Gunmen wait in orchards, in shadow of Red Delicious
Shopian: Barely visible through the dense foliage of the September blossom in the orchards spread all over the hills in Shopian district, south Kashmir, the lowhanging apples with a tinge of red, covered in dust, await a shower of rain to ripen into juicy ‘Delicious’.
Also waiting, hidden among apple trees laden with fruit, are terrorists, counterinsurgency officials fear.
Police in Shopian said they are unable to provide a sense of security to traders because the dense foliage of the orchards provides militants a safe hideout. Visibility is low during harvest season, from August to October. Apples, in a way, shield the militants. “They can easily hide, feed themselves on fruit — peaches, plums, apples and pears, and remain unnoticed during this season. Historically, there have been no counterinsurgency operations in these three months in the district,” a south Kashmir counter-insurgency official said.
Police sources said last year 44 terrorists were killed in the district. “Fifteen terrorists were killed in November alone. That’s because the bareness of the place reduces hideout options,” a police official said. Though this year, until now, 38 militants have been killed, sources said there are around 25 Regardless of the pause in business after the Article 370 abrogation, orchard owners in Shopian are quietly stacking up wooden boxes in the frontyards of their houses, preparing to sell them next month
local Hizb and three Jaish terrorists still in the district.
Horticulture, especially apples, is one of Kashmir’s economy’s major lifelines, sustaining around 3.5 million people. Shopian orchards produce nearly 2 lakh tons of apples every year, with three popular varieties — Golden, Red Delicious and Maharaji.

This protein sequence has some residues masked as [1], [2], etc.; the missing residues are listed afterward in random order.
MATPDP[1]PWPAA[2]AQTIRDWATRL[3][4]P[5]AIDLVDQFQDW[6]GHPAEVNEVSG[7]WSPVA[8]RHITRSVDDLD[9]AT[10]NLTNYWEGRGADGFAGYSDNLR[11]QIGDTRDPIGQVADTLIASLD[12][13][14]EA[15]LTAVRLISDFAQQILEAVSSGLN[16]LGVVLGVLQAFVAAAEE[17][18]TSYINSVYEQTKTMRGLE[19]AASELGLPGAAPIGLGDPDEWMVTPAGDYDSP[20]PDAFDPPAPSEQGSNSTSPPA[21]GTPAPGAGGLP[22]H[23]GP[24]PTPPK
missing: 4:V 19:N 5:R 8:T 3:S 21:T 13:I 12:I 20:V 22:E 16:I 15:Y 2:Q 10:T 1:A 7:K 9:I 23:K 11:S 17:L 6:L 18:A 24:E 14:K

On August 5, just as the harvest season was getting under way, the Centre revoked J&K’s special status. Fearing violent protests and terror attacks, it imposed restrictions on the movement of people and snapped mobile and internet services.
The Shopian fruit market, spread over 30 kanals of land, which in normal times is abuzz with activity —huge trucks loading apple boxes — beginning late August, has been closed too. In the middle of September, apples grown in orchards across south
Kashmir are transported to the Shopian mandi where traders from across the country purchase the produce.
Regardless, orchard owners and their family members are quietly stacking up wooden boxes in the front yards of their houses, preparing to sell them next month. “The harvest time for Red Delicious is approaching but there are no signs of the market opening,” Shafi, owner of a 7kanal Shopian orchard, said.
Though the Centre has announced that it will buy apples directly from traders, nobody in Shopian is talking about it. The militants in the apple bowl of Kashmir have issued a diktat asking orchard owners and traders not to pluck apples and send the produce out of the Valley. “The scare has silenced all of us,” Najeeb, a trader, told TOI.
Full report on www.toi.in